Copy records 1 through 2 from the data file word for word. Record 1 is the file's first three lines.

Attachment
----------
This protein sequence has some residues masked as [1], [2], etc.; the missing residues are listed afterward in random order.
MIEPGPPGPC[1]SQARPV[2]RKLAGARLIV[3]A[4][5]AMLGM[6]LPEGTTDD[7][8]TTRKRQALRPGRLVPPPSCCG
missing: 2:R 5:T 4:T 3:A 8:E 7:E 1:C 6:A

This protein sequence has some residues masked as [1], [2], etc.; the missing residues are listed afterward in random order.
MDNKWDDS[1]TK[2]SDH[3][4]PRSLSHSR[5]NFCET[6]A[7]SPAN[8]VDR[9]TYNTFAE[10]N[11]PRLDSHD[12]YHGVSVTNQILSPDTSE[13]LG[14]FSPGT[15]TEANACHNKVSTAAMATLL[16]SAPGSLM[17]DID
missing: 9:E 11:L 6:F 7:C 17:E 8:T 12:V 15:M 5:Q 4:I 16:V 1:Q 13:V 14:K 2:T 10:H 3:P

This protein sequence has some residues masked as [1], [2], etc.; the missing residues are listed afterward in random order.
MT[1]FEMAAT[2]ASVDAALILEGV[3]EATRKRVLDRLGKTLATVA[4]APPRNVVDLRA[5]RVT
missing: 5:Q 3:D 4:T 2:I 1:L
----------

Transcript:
This protein sequence has some residues masked as [1], [2], etc.; the missing residues are listed afterward in random order.
MIEPGPPGPC[1]SQARPV[2]RKLAGARLIV[3]A[4][5]AMLGM[6]LPEGTTDD[7][8]TTRKRQALRPGRLVPPPSCCG
missing: 2:R 5:T 4:T 3:A 8:E 7:E 1:C 6:A

This protein sequence has some residues masked as [1], [2], etc.; the missing residues are listed afterward in random order.
MDNKWDDS[1]TK[2]SDH[3][4]PRSLSHSR[5]NFCET[6]A[7]SPAN[8]VDR[9]TYNTFAE[10]N[11]PRLDSHD[12]YHGVSVTNQILSPDTSE[13]LG[14]FSPGT[15]TEANACHNKVSTAAMATLL[16]SAPGSLM[17]DID
missing: 9:E 11:L 6:F 7:C 17:E 8:T 12:V 15:M 5:Q 4:I 16:V 1:Q 13:V 14:K 2:T 10:H 3:P